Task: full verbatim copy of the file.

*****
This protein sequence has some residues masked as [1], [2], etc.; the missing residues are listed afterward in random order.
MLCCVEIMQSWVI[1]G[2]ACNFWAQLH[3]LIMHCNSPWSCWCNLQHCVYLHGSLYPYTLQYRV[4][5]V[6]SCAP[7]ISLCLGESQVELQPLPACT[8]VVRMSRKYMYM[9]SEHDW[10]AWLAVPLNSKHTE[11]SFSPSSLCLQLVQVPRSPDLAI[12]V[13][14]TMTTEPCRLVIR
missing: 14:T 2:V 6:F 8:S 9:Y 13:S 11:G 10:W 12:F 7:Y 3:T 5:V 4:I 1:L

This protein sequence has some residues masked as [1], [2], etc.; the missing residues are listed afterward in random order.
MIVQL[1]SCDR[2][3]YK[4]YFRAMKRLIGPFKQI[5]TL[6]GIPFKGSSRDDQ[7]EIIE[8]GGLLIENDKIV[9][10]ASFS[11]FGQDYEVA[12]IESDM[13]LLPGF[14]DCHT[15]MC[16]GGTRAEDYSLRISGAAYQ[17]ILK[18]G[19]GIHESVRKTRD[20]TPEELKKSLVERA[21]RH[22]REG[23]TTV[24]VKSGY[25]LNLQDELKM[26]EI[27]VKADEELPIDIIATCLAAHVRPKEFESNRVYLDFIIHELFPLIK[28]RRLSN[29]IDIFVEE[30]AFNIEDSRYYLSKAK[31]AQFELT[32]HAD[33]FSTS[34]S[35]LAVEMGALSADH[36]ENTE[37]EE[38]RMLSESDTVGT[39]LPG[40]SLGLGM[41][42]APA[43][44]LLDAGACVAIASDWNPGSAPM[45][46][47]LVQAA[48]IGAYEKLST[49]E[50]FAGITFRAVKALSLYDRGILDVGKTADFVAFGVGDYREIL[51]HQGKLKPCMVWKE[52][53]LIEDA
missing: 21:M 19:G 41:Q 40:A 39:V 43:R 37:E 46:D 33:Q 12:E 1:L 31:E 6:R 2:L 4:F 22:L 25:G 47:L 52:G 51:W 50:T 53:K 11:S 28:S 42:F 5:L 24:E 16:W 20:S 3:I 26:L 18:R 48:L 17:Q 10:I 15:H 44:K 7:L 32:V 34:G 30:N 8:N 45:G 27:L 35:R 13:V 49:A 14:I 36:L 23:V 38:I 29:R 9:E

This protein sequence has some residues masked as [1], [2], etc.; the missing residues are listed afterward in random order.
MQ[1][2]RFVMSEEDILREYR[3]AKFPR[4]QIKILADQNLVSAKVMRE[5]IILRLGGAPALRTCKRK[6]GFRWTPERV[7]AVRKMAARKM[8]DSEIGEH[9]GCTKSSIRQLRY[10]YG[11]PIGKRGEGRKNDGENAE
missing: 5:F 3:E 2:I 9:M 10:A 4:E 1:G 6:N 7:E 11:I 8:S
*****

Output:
This protein sequence has some residues masked as [1], [2], etc.; the missing residues are listed afterward in random order.
MLCCVEIMQSWVI[1]G[2]ACNFWAQLH[3]LIMHCNSPWSCWCNLQHCVYLHGSLYPYTLQYRV[4][5]V[6]SCAP[7]ISLCLGESQVELQPLPACT[8]VVRMSRKYMYM[9]SEHDW[10]AWLAVPLNSKHTE[11]SFSPSSLCLQLVQVPRSPDLAI[12]V[13][14]TMTTEPCRLVIR
missing: 14:T 2:V 6:F 8:S 9:Y 13:S 11:G 10:W 12:F 7:Y 3:T 5:V 4:I 1:L

This protein sequence has some residues masked as [1], [2], etc.; the missing residues are listed afterward in random order.
MIVQL[1]SCDR[2][3]YK[4]YFRAMKRLIGPFKQI[5]TL[6]GIPFKGSSRDDQ[7]EIIE[8]GGLLIENDKIV[9][10]ASFS[11]FGQDYEVA[12]IESDM[13]LLPGF[14]DCHT[15]MC[16]GGTRAEDYSLRISGAAYQ[17]ILK[18]G[19]GIHESVRKTRD[20]TPEELKKSLVERA[21]RH[22]REG[23]TTV[24]VKSGY[25]LNLQDELKM[26]EI[27]VKADEELPIDIIATCLAAHVRPKEFESNRVYLDFIIHELFPLIK[28]RRLSN[29]IDIFVEE[30]AFNIEDSRYYLSKAK[31]AQFELT[32]HAD[33]FSTS[34]S[35]LAVEMGALSADH[36]ENTE[37]EE[38]RMLSESDTVGT[39]LPG[40]SLGLGM[41][42]APA[43][44]LLDAGACVAIASDWNPGSAPM[45][46][47]LVQAA[48]IGAYEKLST[49]E[50]FAGITFRAVKALSLYDRGILDVGKTADFVAFGVGDYREIL[51]HQGKLKPCMVWKE[52][53]LIEDA
missing: 21:M 19:G 41:Q 40:A 39:V 43:R 37:E 46:D 33:Q 12:E 1:L 31:E 6:R 2:L 4:F 22:L 25:G 47:L 52:G 51:W 50:T 53:K 11:S 28:S 42:F 5:L 24:E 16:W 20:S 3:I 26:L 18:R 48:L 17:Q 10:I 15:H 44:K 7:L 32:V 34:G 30:N 8:N 45:G 27:L 35:R 13:V 49:A 14:I 36:L 23:V 38:I 29:R 9:E

This protein sequence has some residues masked as [1], [2], etc.; the missing residues are listed afterward in random order.
MQ[1][2]RFVMSEEDILREYR[3]AKFPR[4]QIKILADQNLVSAKVMRE[5]IILRLGGAPALRTCKRK[6]GFRWTPERV[7]AVRKMAARKM[8]DSEIGEH[9]GCTKSSIRQLRY[10]YG[11]PIGKRGEGRKNDGENAE
missing: 5:F 3:E 2:I 9:M 10:A 4:E 1:G 6:N 7:E 11:I 8:S